John Proctor – John is an honest, blunt-spoken, good man with a temper. His affair with Miss Williams, creates her jealousy of his wife, which causes the whole witch hysteria. Proctor realises he can stop Abigail but only if he confesses to his adultery. Confessing to this would ruin his good name, he is a proud man who puts great emphasis on his reputation. Eventually he makes an attempt, through Mary Warren’s testimony, to name Abigail as a fraud without revealing crucial information about the affair.
Although his wife, Elizabeth Proctor is nice enough that can forgive his sin, John Proctor has his mind set that he will not confess to anyone else, in fear of running his good name. The affair between John and Abigail causes the start of chaotic witchery and accusation. Abigail became very jealous of Elizabeth Proctor. John realizes there is only way to stop all the witch hysteria in Salem, and that would be to confess adultery. He knows what he should do, but he continues to deny, until his wife is put into jail.
He also refuses to own up to his actions and admit blame. Procter wants to overlook and hide the affair with Abigail. When Abigail reminds him of his sin, he denies it. "Abigail: Aye, but we did. Procter: Aye, but we did not."
Arrogance in pride has the potential to ruin a man’s integrity, destroy his life, and even drive a settlement to insanity. Salem experiences all of the previous and more because of the arrogance of those involved in the Salem Witch Trials. Nathan Hale is one of the few men involved in the trials who had potential to prevent its tragedies from ever occurring. When Reverend Hale was summoned to Salem, he was quick to let his “extensive” dealing with witchcraft be known. Though he is more a man of God than Parris, he is not without his faults, and his faults will prove fatal.
Reverend Hale, who enters Salem Naïve and convinced of his greatness in discerning spirits, realizes he has cause irreparable damage. In order to right one of his many wrongs, he wishes for Elizabeth Proctor to convince John Proctor to sign a false confession in order to save his life. John Proctor stated a quoted, “I speak my own sins. I cannot judge another. I have no tongue for it.” Proctor confesses to witchcraft yet refuses to incriminate others.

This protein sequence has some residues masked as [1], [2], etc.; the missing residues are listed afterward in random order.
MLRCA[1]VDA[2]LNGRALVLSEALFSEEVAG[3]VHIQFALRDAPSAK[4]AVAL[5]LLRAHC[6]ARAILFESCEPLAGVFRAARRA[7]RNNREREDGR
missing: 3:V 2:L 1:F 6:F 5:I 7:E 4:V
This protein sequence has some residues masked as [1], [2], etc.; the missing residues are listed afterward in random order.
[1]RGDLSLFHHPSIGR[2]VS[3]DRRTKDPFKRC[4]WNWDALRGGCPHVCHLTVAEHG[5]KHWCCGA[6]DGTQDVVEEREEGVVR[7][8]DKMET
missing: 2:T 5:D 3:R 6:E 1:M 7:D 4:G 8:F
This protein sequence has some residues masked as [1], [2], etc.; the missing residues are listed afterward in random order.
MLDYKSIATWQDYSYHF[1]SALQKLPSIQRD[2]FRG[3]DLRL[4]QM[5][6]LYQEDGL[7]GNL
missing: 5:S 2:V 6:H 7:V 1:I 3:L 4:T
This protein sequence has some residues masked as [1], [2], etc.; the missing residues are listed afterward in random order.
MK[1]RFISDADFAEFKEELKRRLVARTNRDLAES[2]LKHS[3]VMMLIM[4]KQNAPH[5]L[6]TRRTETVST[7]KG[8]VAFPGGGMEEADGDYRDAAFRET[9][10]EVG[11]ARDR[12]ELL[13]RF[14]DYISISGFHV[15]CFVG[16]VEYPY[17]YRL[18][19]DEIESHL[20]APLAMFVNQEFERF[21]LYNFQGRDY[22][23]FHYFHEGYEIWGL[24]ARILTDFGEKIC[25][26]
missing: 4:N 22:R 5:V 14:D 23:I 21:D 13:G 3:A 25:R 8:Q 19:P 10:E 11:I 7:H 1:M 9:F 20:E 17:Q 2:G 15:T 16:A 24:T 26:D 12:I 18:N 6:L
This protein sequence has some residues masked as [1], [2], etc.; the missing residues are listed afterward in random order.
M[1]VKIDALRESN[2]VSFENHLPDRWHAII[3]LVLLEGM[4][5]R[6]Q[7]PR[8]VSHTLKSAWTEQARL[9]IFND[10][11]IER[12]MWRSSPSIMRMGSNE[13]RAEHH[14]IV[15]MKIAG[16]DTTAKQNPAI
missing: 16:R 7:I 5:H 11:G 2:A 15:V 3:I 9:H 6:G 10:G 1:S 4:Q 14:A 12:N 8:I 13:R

He even gets mad at her, saying that he “will not have [her] susp[ect] any more” (Miller, 54). To stop the reminders his wife gives him of his infidelity, he upbraids her. Elizabeth becomes the innocent victim of Proctor’s wrongdoing. Guilt affects others, not only the sinners. Furthermore, Proctor is guilty of dishonesty because he is the only person who knows that Abigail’s allegations of witchcraft are fraudulent but he is too afraid for his reputation to tell the truth and risk exposing his adultery.
For what reason does Egeus want her to marry Demetrius? Is it that he hates Lysander or loves Demetrius? Hermia will never have that kind of happiness with Demetrius that she’ll have with Lysander. If I was forced to be away from Theseus I would never accept that decision and go against everyone and I think with that much pressure Hermia will do the same. In my opinion, due to how Egeus is treating Hermia, she should never agree to anything he says.
In 1692, the Salem witch trials led to much chaos and confusion. Approximately nineteen victims were killed due to the accusation of witchcraft practice. Specific characters led to the controversy of the witch trials causing conflict between the innocent and the guilty. Reverend Hale is a revered individual of the court in the beginning of the play due to the witch trials because he stands by the authority and its laws. As the play continues he later realizes the blasphemy of the court's accusations and tries his best to stop the trial and saved all the innocent people.
Another prophecy made by the witches was that Banquo's son will be king. Fuelled by paranoia, lack of sleep andvisions, Macbeth was thrown into a state of confusion and a belief that the prophecies were inevitable. Lady Macbeth urged her husband to commit murder and it was this action that sparked Macbeth's downfall. When Lady Macbeth heard about the prophecies made by the witches, and how one of them had already come true, she called upon evil spirits to guide her through her task - killing the king. ."..
Similarly, Goneril is insulted by her father when he calls her “[a] marble-hearted fiend” and a “sea-monster” however although Goneril’s later actions of agreeing to her father’s murder is inexcusable, Lear’s accusations in Act 1 Scene 4 show Lear’s own struggle with female dominance cause him to be unfair to her. Goneril confronts his disorderly conduct: “You strike my people, and your disordered rabble make servants of their betters”, Lear’s want to be in constant control means he becomes angry and hyperbolically reactive to anything his